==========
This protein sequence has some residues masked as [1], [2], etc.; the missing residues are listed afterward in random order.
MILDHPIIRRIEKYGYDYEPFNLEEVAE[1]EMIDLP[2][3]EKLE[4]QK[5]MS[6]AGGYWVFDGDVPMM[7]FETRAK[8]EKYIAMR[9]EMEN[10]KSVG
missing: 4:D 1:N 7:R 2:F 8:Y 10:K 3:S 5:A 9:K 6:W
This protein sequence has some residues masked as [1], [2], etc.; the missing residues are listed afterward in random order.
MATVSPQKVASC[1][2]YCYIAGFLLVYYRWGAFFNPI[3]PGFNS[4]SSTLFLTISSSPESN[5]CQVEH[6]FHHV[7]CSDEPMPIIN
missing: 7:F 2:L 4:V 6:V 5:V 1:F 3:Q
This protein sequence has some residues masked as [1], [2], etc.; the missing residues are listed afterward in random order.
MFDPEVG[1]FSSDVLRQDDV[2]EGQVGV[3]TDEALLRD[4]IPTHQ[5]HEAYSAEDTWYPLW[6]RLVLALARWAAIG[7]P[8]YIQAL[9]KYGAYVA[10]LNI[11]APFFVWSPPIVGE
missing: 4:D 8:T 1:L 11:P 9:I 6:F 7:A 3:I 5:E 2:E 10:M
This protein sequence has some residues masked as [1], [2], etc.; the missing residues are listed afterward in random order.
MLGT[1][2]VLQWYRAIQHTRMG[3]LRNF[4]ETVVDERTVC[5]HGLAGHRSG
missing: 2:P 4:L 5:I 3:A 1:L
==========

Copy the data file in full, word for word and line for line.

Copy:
This protein sequence has some residues masked as [1], [2], etc.; the missing residues are listed afterward in random order.
MILDHPIIRRIEKYGYDYEPFNLEEVAE[1]EMIDLP[2][3]EKLE[4]QK[5]MS[6]AGGYWVFDGDVPMM[7]FETRAK[8]EKYIAMR[9]EMEN[10]KSVG
missing: 4:D 1:N 7:R 2:F 8:Y 10:K 3:S 5:A 9:K 6:W
This protein sequence has some residues masked as [1], [2], etc.; the missing residues are listed afterward in random order.
MATVSPQKVASC[1][2]YCYIAGFLLVYYRWGAFFNPI[3]PGFNS[4]SSTLFLTISSSPESN[5]CQVEH[6]FHHV[7]CSDEPMPIIN
missing: 7:F 2:L 4:V 6:V 5:V 1:F 3:Q
This protein sequence has some residues masked as [1], [2], etc.; the missing residues are listed afterward in random order.
MFDPEVG[1]FSSDVLRQDDV[2]EGQVGV[3]TDEALLRD[4]IPTHQ[5]HEAYSAEDTWYPLW[6]RLVLALARWAAIG[7]P[8]YIQAL[9]KYGAYVA[10]LNI[11]APFFVWSPPIVGE
missing: 4:D 8:T 1:L 11:P 9:I 6:F 7:A 3:I 5:E 2:E 10:M
This protein sequence has some residues masked as [1], [2], etc.; the missing residues are listed afterward in random order.
MLGT[1][2]VLQWYRAIQHTRMG[3]LRNF[4]ETVVDERTVC[5]HGLAGHRSG
missing: 2:P 4:L 5:I 3:A 1:L